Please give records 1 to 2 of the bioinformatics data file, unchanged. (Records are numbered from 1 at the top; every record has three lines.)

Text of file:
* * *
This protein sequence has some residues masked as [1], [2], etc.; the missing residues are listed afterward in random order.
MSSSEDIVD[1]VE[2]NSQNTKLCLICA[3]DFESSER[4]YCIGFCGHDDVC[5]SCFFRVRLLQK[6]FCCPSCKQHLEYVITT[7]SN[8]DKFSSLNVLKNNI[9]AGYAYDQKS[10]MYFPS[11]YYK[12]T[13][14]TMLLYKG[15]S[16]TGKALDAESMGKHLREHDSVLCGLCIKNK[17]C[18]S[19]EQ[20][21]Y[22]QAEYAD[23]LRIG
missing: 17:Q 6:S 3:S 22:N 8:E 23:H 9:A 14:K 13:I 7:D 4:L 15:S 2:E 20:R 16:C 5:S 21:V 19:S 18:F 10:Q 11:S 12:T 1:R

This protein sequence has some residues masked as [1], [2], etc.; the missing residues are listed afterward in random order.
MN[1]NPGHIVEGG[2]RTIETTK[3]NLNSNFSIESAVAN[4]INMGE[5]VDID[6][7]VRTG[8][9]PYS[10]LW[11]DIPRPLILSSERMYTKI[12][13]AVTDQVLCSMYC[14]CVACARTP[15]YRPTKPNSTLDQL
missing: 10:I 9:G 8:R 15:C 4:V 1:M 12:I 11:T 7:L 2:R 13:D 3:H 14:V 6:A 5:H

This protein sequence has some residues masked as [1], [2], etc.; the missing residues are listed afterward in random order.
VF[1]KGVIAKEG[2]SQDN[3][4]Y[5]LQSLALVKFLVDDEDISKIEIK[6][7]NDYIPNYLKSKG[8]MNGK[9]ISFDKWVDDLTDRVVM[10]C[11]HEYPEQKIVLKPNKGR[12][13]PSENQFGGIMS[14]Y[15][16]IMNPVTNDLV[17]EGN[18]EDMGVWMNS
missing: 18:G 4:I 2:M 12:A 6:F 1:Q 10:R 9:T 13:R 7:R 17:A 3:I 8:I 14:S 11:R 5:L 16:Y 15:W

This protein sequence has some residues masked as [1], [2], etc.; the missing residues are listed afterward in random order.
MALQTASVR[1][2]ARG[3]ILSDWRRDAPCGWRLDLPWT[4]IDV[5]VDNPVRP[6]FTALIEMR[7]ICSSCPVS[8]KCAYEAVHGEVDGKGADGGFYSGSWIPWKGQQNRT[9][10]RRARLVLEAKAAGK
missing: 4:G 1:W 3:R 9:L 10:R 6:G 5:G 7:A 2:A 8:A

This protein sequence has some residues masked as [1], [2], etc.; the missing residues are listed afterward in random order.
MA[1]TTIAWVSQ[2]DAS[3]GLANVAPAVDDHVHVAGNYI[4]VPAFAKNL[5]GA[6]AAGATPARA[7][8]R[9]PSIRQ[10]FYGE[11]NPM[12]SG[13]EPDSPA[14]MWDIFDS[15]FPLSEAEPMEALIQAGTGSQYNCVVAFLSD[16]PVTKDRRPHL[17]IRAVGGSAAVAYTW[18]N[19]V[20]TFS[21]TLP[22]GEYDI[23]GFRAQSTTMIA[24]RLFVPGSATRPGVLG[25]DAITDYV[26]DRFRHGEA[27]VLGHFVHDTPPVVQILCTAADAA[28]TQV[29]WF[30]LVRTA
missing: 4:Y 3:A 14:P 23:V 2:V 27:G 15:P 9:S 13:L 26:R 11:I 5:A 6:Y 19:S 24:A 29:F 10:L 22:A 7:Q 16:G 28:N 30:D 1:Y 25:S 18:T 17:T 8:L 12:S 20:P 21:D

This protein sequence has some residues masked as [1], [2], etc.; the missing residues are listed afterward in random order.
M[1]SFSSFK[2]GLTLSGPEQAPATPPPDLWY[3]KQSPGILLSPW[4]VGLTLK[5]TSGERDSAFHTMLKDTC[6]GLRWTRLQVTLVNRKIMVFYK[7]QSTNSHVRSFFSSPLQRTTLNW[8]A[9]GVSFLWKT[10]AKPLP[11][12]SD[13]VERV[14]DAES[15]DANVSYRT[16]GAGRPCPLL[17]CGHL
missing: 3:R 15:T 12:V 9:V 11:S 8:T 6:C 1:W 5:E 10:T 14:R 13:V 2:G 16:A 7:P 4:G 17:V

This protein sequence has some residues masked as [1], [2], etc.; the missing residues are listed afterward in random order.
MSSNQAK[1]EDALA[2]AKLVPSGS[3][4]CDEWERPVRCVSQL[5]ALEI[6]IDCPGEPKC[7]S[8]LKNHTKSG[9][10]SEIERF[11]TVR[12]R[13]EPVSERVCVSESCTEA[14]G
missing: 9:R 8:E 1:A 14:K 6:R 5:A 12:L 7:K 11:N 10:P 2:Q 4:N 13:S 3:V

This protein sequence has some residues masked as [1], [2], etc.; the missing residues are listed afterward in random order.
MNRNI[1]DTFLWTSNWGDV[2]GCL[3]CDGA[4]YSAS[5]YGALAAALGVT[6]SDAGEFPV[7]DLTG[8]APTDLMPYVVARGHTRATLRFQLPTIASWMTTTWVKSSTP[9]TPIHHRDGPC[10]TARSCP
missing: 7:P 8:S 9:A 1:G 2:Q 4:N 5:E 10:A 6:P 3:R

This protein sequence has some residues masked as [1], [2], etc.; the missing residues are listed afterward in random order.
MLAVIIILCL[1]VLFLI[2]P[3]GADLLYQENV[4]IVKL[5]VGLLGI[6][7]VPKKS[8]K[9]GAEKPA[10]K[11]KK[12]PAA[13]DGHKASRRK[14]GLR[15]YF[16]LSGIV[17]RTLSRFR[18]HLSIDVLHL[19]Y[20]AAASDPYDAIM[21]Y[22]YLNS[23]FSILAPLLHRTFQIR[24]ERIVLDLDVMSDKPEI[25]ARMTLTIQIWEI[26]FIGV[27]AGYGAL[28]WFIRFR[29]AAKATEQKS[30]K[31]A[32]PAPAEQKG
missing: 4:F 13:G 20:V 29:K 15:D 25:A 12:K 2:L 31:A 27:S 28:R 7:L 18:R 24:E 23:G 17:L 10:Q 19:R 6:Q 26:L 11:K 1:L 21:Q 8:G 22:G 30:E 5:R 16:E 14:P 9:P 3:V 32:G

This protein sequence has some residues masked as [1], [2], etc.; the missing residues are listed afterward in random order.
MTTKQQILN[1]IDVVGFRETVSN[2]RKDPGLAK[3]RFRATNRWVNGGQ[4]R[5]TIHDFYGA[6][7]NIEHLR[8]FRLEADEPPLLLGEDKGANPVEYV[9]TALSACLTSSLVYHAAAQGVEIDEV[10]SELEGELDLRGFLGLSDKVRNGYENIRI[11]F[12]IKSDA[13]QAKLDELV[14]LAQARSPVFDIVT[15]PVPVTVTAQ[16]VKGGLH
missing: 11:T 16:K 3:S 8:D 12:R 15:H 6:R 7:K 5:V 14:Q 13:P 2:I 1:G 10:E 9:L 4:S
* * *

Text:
This protein sequence has some residues masked as [1], [2], etc.; the missing residues are listed afterward in random order.
MSSSEDIVD[1]VE[2]NSQNTKLCLICA[3]DFESSER[4]YCIGFCGHDDVC[5]SCFFRVRLLQK[6]FCCPSCKQHLEYVITT[7]SN[8]DKFSSLNVLKNNI[9]AGYAYDQKS[10]MYFPS[11]YYK[12]T[13][14]TMLLYKG[15]S[16]TGKALDAESMGKHLREHDSVLCGLCIKNK[17]C[18]S[19]EQ[20][21]Y[22]QAEYAD[23]LRIG
missing: 17:Q 6:S 3:S 22:N 8:E 23:H 9:A 14:K 13:I 7:D 4:L 15:S 2:E 20:R 16:C 5:S 21:V 19:S 18:F 10:Q 11:S 12:T 1:R

This protein sequence has some residues masked as [1], [2], etc.; the missing residues are listed afterward in random order.
MN[1]NPGHIVEGG[2]RTIETTK[3]NLNSNFSIESAVAN[4]INMGE[5]VDID[6][7]VRTG[8][9]PYS[10]LW[11]DIPRPLILSSERMYTKI[12][13]AVTDQVLCSMYC[14]CVACARTP[15]YRPTKPNSTLDQL
missing: 10:I 9:G 8:R 15:C 4:V 1:M 12:I 11:T 7:L 2:R 13:D 3:H 14:V 6:A 5:H